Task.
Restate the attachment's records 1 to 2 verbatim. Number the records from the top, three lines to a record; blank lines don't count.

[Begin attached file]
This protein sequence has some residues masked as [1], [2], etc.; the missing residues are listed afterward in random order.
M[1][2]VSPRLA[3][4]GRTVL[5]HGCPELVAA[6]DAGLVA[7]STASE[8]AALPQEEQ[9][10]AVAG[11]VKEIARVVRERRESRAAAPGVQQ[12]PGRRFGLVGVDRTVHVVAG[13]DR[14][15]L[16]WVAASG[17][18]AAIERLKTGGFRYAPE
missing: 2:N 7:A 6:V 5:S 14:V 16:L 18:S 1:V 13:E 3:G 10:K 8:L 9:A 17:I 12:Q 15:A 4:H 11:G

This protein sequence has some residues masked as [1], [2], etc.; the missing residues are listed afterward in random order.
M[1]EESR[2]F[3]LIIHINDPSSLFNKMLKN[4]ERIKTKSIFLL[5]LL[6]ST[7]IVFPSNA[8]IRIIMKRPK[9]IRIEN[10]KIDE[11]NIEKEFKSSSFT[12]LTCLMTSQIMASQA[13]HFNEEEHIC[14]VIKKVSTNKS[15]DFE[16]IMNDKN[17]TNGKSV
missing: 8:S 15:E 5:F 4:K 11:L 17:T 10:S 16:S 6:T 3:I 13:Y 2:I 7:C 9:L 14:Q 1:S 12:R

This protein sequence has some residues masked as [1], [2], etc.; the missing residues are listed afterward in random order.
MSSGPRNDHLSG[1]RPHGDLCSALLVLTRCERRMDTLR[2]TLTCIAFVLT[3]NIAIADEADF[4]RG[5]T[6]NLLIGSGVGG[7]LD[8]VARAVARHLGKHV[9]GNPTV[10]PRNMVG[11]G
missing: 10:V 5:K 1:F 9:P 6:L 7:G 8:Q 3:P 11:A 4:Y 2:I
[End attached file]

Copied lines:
This protein sequence has some residues masked as [1], [2], etc.; the missing residues are listed afterward in random order.
M[1][2]VSPRLA[3][4]GRTVL[5]HGCPELVAA[6]DAGLVA[7]STASE[8]AALPQEEQ[9][10]AVAG[11]VKEIARVVRERRESRAAAPGVQQ[12]PGRRFGLVGVDRTVHVVAG[13]DR[14][15]L[16]WVAASG[17][18]AAIERLKTGGFRYAPE
missing: 2:N 7:A 6:V 5:S 14:V 16:L 18:S 1:V 13:E 3:G 10:K 8:L 9:A 17:I 12:Q 15:A 4:H 11:G

This protein sequence has some residues masked as [1], [2], etc.; the missing residues are listed afterward in random order.
M[1]EESR[2]F[3]LIIHINDPSSLFNKMLKN[4]ERIKTKSIFLL[5]LL[6]ST[7]IVFPSNA[8]IRIIMKRPK[9]IRIEN[10]KIDE[11]NIEKEFKSSSFT[12]LTCLMTSQIMASQA[13]HFNEEEHIC[14]VIKKVSTNKS[15]DFE[16]IMNDKN[17]TNGKSV
missing: 8:S 15:E 5:F 4:K 11:L 17:T 10:S 16:S 6:T 3:I 13:Y 2:I 7:C 9:L 14:Q 1:S 12:R